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Authorities Seek Tougher Penalties For False Labeling Of Fish

Tom Banse
Northwest News Network

OLYMPIA, Wash. - When you order that special filet at a restaurant or store, you're often going on trust that the fish actually is what the menu or label says it is. In Washington, two state agencies are asking for tougher penalties to deter seafood fraud.

Investigators for Consumer Reports recently found more than one-fifth of the fish they submitted for DNA identification was mislabeled at the point of sale.

Washington Fish and Wildlife police deputy chief Mike Cenci says the penalties for false labeling need to be stronger.

"The most I could do for a first-time offender -- regardless of the scale of fraud -- would be to write them up for $200," Cenci says. "That person is laughing all the way to the bank."

Cenci testified at the Washington Legislature in favor of making bigger cases of fraud a gross misdemeanor and threatening the worst offenders with felony prosecution.

This would be more in line with the current penalties Oregon's state police and Department of Agriculture can levy. In Olympia, several fishing and seafood processing groups spoke in favor of putting teeth into the law to support consumer confidence.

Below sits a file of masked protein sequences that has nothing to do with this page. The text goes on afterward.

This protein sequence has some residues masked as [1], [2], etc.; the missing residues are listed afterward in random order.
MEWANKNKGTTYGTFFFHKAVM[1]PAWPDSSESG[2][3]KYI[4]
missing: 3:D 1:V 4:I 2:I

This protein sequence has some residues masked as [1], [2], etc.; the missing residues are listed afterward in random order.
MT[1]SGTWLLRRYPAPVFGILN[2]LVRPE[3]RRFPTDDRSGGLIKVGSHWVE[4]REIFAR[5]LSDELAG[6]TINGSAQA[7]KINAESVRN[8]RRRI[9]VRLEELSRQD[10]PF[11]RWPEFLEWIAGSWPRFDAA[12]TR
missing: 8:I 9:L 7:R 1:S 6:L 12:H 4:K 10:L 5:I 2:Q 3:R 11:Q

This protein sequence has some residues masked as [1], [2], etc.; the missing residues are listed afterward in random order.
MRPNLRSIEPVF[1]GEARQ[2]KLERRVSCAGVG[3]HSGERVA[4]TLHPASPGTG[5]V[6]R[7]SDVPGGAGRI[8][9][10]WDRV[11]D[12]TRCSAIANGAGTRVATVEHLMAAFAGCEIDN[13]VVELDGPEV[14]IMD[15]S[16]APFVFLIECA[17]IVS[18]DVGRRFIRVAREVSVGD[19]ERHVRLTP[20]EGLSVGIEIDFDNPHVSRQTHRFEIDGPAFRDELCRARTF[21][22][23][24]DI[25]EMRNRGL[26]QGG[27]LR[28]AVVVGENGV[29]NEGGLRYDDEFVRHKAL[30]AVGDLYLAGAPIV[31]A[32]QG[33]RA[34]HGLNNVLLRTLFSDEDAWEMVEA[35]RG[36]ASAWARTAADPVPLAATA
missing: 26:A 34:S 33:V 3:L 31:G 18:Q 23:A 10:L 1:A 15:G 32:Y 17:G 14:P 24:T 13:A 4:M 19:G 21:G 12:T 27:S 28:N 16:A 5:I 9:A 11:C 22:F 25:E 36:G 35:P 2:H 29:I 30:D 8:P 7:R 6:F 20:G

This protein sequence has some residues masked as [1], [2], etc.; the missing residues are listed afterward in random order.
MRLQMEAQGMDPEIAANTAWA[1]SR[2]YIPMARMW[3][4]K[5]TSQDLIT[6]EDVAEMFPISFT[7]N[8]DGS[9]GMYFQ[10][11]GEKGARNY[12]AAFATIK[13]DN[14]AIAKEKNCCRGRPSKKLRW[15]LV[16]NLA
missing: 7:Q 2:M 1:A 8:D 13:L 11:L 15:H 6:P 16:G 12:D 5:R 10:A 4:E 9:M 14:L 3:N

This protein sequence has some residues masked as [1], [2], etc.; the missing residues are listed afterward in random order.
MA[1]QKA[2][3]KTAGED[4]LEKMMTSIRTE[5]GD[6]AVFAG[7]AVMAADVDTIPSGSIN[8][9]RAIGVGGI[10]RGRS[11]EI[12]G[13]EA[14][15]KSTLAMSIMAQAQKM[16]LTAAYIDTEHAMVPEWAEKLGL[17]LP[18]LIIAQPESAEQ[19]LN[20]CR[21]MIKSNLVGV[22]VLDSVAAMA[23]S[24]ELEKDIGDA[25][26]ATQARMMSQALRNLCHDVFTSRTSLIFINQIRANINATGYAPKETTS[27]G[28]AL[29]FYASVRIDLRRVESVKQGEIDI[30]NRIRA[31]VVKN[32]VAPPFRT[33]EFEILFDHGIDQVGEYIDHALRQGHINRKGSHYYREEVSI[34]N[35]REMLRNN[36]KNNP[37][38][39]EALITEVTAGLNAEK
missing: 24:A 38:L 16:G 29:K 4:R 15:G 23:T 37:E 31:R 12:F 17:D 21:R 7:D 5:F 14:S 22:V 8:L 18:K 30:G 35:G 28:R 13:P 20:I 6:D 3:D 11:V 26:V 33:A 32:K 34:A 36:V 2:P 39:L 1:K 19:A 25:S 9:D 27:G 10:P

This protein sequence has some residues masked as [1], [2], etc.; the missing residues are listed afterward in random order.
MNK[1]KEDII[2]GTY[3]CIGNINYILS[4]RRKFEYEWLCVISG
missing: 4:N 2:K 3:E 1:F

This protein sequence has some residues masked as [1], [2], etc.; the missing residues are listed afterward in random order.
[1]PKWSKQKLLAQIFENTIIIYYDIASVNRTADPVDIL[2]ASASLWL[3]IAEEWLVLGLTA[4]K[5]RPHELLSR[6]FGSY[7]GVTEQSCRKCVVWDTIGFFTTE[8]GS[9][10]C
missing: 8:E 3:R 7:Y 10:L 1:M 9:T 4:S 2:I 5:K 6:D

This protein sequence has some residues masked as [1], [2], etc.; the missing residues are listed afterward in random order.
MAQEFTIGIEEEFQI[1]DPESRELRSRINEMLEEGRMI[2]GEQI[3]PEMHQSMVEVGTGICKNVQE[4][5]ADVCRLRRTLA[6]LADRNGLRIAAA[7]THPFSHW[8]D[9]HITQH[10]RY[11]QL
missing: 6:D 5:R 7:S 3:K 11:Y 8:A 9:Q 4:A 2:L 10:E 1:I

On the Web:

SB5037/HB 1200: Seafood labeling bill (Washington Legislature)
Reeling In Fishy Business At The Seafood Counter - October 23, 2011

Now semi-retired, Tom Banse covered national news, business, science, public policy, Olympic sports and human interest stories from across the Northwest. He reported from well known and out–of–the–way places in the region where important, amusing, touching, or outrageous events unfolded. Tom's stories can be found online and were heard on-air during "Morning Edition" and "All Things Considered" on NPR stations in Washington, Oregon, and Idaho.